One of the easiest ways to start saving for retirement is through a Roth IRA, and some would say it’s the smartest move a beginner saver can make. A Roth IRA could be a better choice than a 401(k) or a traditional IRA for a few key reasons.
Roth IRA: A Primer
A Roth IRA is an individual retirement account (IRA) that permits qualified withdrawals on a tax-free basis provided specific conditions are reached. The greatest distinction between a Roth IRA and a traditional IRA is that Roth IRAs are funded with after-tax dollars. While the contributions are not tax-deductible, this account offers tax-free growth and tax-free withdrawals in retirement. As long as you have owned your Roth IRA account for 5 years and you’re age 59 ½ or older, you are allowed to withdraw your money without owing federal taxes. In 2021, you can contribute up to $6,000 to a Roth IRA ($7,000 if you are age 50 or older and eligible for catch-up contributions). This is lower than the limit for a 401(k) but it’s still a sizable amount to help keep you on track for a secure retirement.
Roth IRA Advantages
- No RMDs. Unlike 401(k)s and traditional IRAs, which are subject to required minimum distribution (RMD) withdrawals after age 72 (and penalties if you fail to make the withdrawals), there are no RMDs with Roth IRAs, so you can withdraw funds on your own schedule.
- No time limit. You may invest money into your account for as many years as you have earned income that qualifies. This includes wages, salaries, commissions, and bonuses from an employer. If you are self-employed or in a business partnership, this would include net earnings from your business, less any deduction authorized for contributions made to retirement plans on the individual’s behalf and further reduced by 50% of the individual’s self-employment taxes. Funds pertaining to divorce, such as alimony, child support, or in a settlement, may also be contributed.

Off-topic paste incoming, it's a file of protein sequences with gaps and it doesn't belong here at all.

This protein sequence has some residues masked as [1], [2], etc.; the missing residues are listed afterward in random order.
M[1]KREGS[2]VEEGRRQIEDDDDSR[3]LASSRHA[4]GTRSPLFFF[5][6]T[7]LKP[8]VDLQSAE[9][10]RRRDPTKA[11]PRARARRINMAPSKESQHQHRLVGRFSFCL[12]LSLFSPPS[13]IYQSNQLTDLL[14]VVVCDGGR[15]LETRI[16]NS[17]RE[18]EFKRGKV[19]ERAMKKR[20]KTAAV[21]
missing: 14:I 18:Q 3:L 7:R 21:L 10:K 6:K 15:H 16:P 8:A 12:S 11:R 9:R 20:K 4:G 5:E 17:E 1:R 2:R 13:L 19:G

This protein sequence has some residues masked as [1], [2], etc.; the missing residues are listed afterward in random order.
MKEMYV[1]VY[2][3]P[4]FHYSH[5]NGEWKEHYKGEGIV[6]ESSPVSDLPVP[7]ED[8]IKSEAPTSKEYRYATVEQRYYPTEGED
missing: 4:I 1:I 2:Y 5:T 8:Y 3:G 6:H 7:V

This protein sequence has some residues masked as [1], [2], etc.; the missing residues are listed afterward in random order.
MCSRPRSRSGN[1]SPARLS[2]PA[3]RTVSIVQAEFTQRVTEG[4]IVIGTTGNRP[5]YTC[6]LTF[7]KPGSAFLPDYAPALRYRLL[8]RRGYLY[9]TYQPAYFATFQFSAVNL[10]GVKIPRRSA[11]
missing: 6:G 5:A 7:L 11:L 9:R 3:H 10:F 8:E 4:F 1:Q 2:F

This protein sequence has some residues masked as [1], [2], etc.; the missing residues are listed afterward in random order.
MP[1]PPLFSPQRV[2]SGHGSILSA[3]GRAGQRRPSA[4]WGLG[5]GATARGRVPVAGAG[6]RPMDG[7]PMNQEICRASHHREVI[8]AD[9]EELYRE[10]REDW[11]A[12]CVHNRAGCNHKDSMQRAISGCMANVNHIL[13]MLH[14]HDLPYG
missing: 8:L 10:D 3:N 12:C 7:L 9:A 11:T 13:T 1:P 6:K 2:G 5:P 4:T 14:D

- No employer-plan restrictions. Regardless of whether you are covered by an employer’s retirement plan, such as a 401(k), you are still eligible to contribute the maximum annual amount to a Roth IRA as long as you don’t exceed the IRS’s income limits. For 2021, those with modified adjusted gross incomes (MAGI) below $140,000 (single filers) or $208,000 (married filing jointly) are eligible.
- No Impact on Social Security. Whereas distributions from a 401(k) or traditional IRA contribute to determining if your Social Security benefits are taxed (that happens once income hits a certain limit), Roth IRA distributions do not. This means that your Roth IRA withdrawals will never affect your Social Security checks.
- No taxes for heirs. You may pass your Roth IRA on to your beneficiaries, and their withdrawals will be tax-free. (If you inherit a Roth IRA, you are required to take RMDs, but they are tax-free as long as the original account owner held the account for at least 5 years.)
Before You Invest in a Roth IRA
An important element to keep in mind is the 401(k) match. If your employer matches 401(k) contributions, make sure you take full advantage of this free investment money before investing in a Roth IRA.